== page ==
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Spring Is a Great Time to Divide Perennials
submitted by Sarah Browning, UNL Extension Educator
Many perennial plants can be divided in spring, particularly those that bloom in fall or foliage plants like Hosta. Dividing plants during their non-bloom season, allows all their energy to go into root and foliage development resulting in faster re-establishment.
Division can reinvigorate older perennials by eliminating unproductive root sections and has the added benefit of creating new plants for your garden. There are no specific time lines for division of perennials. Many perennials benefit from division every 3-4 years, but some plants prefer division less often. Others do best if never divided or moved once they are in place, such as Dictamnus albus (Gas Plant). Signs that indicate your plants may need division include a decrease in flowering, spindly weak growth or a “dead spot” in the crown’s center with no foliage.
If a new garden location is being created, it should be prepared 2-4 weeks before planting by spading organic matter into the site and adding a handful of garden fertilizer to the soil.
Division can begin as soon as new growth shoots are 1-2 inches tall. Never divide plants on a hot, windy day; instead wait for a cool, cloudy day ideally with several days of light rain in the forecast. This will prevent rapid water loss from plants that have lost a significant portion of their root system. In preparation for dividing, water plants thoroughly a day or two beforehand. This ensures plants are fully hydrated before digging and makes the soil easier to work.
Begin by cutting down any dead foliage from previous years. Next, using a sharp pointed shovel or spading fork carefully dig around the plant, about 4-6 inches away from the plant on all sides. Push the crown up out of the ground as you work around the plant, maintaining 6-8 inches or more of root growth beneath.
Once the plant is out of the ground use a garden knife to cut the crown into sections, removing dead areas. Keep in mind that larger divisions will re-establish and bloom quicker than small divisions. Preferably 3-5 eyes and a good section of root system should remain with each division, but a minimum of one eye or bud is possible for maximum plant creation. Do not allow the divisions to dry out before they are replanted.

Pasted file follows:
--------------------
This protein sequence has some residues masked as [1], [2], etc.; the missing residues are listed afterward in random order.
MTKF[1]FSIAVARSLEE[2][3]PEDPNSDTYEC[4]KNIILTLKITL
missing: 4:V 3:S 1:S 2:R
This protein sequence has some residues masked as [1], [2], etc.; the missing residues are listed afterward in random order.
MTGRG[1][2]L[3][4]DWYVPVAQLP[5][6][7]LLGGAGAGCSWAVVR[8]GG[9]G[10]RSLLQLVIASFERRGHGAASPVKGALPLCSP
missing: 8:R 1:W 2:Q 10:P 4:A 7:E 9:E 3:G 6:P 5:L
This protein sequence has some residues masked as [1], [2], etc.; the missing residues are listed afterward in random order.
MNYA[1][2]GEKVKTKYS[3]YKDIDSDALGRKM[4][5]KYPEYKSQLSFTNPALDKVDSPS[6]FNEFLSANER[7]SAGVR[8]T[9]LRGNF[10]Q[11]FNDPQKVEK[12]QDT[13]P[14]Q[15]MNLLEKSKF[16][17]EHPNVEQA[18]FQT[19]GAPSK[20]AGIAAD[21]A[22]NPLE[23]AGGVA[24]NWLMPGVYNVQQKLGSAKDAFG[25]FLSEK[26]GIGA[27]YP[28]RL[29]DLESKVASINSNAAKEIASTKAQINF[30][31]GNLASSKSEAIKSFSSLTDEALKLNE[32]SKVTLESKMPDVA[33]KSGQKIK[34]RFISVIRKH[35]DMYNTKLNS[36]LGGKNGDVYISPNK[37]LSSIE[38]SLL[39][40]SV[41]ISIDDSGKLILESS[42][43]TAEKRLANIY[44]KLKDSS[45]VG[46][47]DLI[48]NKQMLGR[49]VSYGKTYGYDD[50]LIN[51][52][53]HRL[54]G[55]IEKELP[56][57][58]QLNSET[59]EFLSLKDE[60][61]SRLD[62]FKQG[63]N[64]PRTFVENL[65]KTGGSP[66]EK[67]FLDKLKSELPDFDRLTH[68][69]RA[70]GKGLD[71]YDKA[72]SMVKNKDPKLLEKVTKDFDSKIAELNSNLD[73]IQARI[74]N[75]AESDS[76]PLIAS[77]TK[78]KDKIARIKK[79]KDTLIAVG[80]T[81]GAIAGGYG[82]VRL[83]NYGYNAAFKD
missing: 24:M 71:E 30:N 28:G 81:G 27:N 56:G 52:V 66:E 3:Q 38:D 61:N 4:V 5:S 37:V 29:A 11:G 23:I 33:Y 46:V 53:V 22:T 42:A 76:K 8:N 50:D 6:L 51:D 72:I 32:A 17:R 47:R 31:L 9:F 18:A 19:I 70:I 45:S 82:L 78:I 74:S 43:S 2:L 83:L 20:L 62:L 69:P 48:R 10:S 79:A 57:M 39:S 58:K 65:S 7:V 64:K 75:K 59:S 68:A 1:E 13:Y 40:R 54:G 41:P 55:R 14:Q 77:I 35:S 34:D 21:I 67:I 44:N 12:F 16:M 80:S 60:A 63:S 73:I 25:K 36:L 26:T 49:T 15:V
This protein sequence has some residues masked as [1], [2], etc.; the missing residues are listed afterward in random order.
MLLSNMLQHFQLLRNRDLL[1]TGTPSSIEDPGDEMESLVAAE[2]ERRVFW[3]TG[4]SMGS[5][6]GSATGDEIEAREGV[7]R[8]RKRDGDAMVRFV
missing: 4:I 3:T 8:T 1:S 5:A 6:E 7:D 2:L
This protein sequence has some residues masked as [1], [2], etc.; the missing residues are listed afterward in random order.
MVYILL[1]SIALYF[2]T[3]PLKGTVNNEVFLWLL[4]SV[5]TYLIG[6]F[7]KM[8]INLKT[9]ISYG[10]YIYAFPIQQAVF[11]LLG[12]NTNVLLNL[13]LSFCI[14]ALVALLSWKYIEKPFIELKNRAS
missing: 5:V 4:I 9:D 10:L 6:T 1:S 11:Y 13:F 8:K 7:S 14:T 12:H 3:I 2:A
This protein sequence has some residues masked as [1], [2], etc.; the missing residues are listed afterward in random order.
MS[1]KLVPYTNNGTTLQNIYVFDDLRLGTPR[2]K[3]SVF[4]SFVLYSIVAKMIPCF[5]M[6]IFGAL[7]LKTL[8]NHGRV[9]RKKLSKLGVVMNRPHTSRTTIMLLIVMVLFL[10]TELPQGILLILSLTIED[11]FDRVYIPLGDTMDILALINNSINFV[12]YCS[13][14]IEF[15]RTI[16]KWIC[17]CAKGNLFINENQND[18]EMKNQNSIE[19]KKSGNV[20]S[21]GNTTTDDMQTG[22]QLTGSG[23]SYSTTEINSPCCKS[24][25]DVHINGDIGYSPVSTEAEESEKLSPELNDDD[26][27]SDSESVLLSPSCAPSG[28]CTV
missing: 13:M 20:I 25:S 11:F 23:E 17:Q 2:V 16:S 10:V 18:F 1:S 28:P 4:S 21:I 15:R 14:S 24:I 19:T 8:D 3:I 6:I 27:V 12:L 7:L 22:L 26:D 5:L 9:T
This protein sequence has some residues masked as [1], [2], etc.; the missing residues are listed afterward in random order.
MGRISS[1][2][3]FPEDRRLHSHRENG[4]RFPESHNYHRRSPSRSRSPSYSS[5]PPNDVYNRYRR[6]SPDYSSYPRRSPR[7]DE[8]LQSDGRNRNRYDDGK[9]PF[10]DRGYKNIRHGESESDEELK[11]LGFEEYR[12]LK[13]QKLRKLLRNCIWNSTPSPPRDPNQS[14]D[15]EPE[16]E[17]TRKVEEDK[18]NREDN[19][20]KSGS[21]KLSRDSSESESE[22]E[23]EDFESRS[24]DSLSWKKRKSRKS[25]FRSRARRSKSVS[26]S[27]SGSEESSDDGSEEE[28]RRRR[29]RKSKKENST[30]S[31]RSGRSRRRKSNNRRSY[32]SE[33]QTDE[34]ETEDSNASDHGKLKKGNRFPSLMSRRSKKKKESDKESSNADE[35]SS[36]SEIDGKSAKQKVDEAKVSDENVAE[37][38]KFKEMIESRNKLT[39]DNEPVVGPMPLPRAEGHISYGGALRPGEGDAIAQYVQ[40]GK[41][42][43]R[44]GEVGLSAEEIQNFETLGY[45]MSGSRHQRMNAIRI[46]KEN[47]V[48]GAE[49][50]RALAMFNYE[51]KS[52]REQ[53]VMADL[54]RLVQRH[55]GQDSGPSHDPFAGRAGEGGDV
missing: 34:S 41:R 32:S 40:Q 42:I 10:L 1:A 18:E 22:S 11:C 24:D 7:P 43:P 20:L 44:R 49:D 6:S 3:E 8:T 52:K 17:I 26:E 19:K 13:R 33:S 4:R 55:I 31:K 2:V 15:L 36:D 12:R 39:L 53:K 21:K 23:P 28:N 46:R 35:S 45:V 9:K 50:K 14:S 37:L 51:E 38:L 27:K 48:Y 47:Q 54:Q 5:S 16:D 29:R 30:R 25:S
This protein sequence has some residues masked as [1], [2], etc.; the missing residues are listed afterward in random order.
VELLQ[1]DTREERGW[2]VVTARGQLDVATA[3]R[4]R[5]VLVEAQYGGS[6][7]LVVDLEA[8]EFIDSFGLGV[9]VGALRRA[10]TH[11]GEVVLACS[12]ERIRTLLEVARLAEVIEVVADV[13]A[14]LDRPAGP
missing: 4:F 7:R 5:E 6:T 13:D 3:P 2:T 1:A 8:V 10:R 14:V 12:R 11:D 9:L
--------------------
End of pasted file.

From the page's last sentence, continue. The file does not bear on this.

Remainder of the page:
Ornamental grasses often grow from a central crown with multiple growing points and can develop a very thick, tight mass of small roots. If necessary use a shovel, saw or ax to divide the crown. Another technique to deal with plants that have thick, interwoven root systems is to use two garden forks, inserted back to back in the crown. Pry the forks apart, pulling the crown into sections.
Dig the planting hole for each division wide enough for the entire root system. Don’t bend or force the roots to fit into a too-small planting hole. Place each plant in it’s hole at the original planting depth. Add soil around the divisions to fill the planting hole and water each new plant to settle soil around it’s roots.
After division, water as often as necessary to keep the soil moist for the first 10-14 days, then begin to allow the soil to dry out more between each watering. This helps the plant re-establish its root system. Applying a 2-3 inch layer of organic mulch will hold moisture in the soil and minimize weed growth around the new plants. Newly transplanted plants will not bloom well the first year, but should be back to full flower production by the third summer after division.
University of Nebraska-Lincoln Extension in Lancaster County is your on-line yard and garden educational resource. The information on this Web site is valid for residents of southeastern Nebraska. It may or may not apply in your area. If you live outside southeastern Nebraska, visit your local Extension office
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